Getting your work published in a literary magazine is a bit like having proof that you’re a worthy read. Why? Because it means there are editors out there who loved your work enough to include it in their publication. A publication that they consider their pride and joy. No literary magazine or journal is going to publish work that isn’t good enough. Their reputation is on the line, and they want to make sure that the loyal readers they have gathered over the years will stick around.
“What readers?” you ask. “Who really reads these things anyway?”
Writers. Lots of writers. And more importantly, literary magazine editors. They all want to see what their fellow magazines and journals are publishing. And there’s always a chance you’ll make great connections with these editors, too.
I’m the Publishing Editor of Vine Leaves Literary Journal, and I can tell you for a fact that there are more than a few handfuls of authors that we’ve published, which I now follow on various social media platforms, whose writerly news I like to pimp. I love their work and I think they deserve to be noticed. I’ve even bought books by authors that we’ve published.
See what’s happened here? Not only have these authors had their writing published in a literary magazine which they can flaunt on their website, but they’ve made a new fan, a sale, and wowed a magazine editor enough to gain extra web exposure for subsequent published works. Pretty handy, yes?
But your chance of making great industry connections doesn’t stop there.
The community of writers that regularly submit to literary journals is huge. And I can guarantee that if your work gets published in a literary journal, every other writer that is published in that same issue is going to check you out. Why? Because they want to see what other writing their work is teamed with.
And guess what’s going to happen when the issue these writers are published in is released? They’re going to share it with all their friends and family. And their friends and family are, of course, going to share it with their friends and family (because everybody likes to know a published author, don’t they?) And all these people are going check the magazine out and read their friends’/family members’ piece(s). This means that these people could potentially read your work too. Bam! More authors to discover and connect with. More exposure.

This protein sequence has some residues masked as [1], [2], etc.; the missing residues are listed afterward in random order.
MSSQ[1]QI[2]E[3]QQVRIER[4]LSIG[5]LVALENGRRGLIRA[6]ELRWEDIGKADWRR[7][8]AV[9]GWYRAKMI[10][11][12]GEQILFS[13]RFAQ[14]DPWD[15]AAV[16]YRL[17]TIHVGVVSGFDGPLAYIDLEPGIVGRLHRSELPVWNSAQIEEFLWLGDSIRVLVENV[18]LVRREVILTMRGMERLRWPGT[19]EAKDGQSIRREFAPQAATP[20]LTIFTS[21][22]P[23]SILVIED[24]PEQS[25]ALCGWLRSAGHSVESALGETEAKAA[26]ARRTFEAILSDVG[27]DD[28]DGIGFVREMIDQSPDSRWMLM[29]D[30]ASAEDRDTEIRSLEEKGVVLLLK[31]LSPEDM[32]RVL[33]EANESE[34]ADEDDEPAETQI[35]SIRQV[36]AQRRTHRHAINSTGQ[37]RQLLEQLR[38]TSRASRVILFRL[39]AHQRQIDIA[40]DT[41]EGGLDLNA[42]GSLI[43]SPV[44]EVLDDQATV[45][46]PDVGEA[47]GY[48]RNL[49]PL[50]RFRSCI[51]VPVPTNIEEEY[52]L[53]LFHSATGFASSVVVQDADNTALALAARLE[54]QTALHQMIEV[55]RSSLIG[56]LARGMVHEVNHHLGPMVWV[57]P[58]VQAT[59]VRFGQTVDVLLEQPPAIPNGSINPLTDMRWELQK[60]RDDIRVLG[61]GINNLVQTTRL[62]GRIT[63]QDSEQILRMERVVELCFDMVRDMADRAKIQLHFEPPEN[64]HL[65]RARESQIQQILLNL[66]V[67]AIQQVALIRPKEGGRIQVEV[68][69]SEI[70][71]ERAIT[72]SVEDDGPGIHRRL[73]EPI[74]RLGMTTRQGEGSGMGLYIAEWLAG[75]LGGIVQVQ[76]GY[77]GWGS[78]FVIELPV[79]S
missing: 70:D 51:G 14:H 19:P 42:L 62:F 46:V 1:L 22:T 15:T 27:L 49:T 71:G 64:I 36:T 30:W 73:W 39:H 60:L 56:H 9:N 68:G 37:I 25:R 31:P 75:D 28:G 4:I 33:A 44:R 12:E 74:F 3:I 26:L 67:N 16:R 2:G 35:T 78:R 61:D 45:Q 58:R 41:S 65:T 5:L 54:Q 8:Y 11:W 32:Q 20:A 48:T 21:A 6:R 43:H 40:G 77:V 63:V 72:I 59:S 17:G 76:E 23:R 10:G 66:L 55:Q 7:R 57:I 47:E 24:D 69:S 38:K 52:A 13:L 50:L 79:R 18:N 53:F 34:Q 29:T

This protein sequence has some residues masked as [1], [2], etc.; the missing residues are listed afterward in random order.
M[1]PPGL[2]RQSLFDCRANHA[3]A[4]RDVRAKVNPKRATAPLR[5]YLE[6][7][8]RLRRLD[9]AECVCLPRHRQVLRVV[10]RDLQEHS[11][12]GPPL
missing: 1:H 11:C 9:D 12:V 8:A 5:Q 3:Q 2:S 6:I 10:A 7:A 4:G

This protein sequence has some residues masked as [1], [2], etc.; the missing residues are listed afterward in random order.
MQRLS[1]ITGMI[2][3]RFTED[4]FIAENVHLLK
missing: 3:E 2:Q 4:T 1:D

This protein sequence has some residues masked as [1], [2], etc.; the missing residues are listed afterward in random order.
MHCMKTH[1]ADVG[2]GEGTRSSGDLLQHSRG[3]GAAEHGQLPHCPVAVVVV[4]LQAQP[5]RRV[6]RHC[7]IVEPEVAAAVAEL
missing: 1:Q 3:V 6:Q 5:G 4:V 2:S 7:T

Explore Every Opportunity
If you’re new to the fabulous world of literary journals, I suggest the very first thing you do is subscribe to The Review Review’s newsletter to get all the latest news in lit mags delivered to your electronic doorstep.
Then, the very next thing you should do, is become a member of Duotrope.com. Duotrope is an established, award-winning writers’ resource whose listings cover the entire spectrum. They offer a robust search feature to help you find the perfect match for your work from thousands of current fiction, poetry, and non-fiction markets. They have also compiled millions of points of data on the publications that they list into useful reports that help you make smart submission decisions. They also have a submissions tracker, which will keep you organized. You’ll know what you sent where, when to expect a response, and when, if necessary, to write a follow-up query.
While you’re at it, I also suggest you check out NewPages.com which offers colourful “news, information and guides to independent bookstores, independent publishers, literary magazines, alternative periodicals, independent record labels, alternative newsweeklies, and more”.
Before I sign off, I must stress that you don’t ignore non-paying and token-payment markets. In fact, if you’re new to this, I suggest you focus on these for now. The list is massive, and if you submit widely, you’re bound to spark the interest of at least one editor. And if you collect a decent amount of publishing credits, you have a better chance of being published by the big guns like Granta, Tin House, or The Paris Review.
Some weekend, you might like to go on what I call “a submission binge”. Gather all the pieces of short fiction and poetry that you want published, and submit them all to about 50 different markets that accept simultaneous submissions. Then wait. The last time I did this, I had eight acceptances. And I was fortunate in that they all chose different pieces, so I didn’t even have to withdraw any of my subs.
So what are you waiting for? Get your work published in literary magazines, and get noticed, today!
*This article was originally published on Self-PublishingAdvice.org in a slightly different form.
HOW & WHY TO GET PUBLISHED IN LITERARY MAGAZINES by @MsBessieBell #litmag #litmags #writers #authors #publishing http://goo.gl/Qxy8bB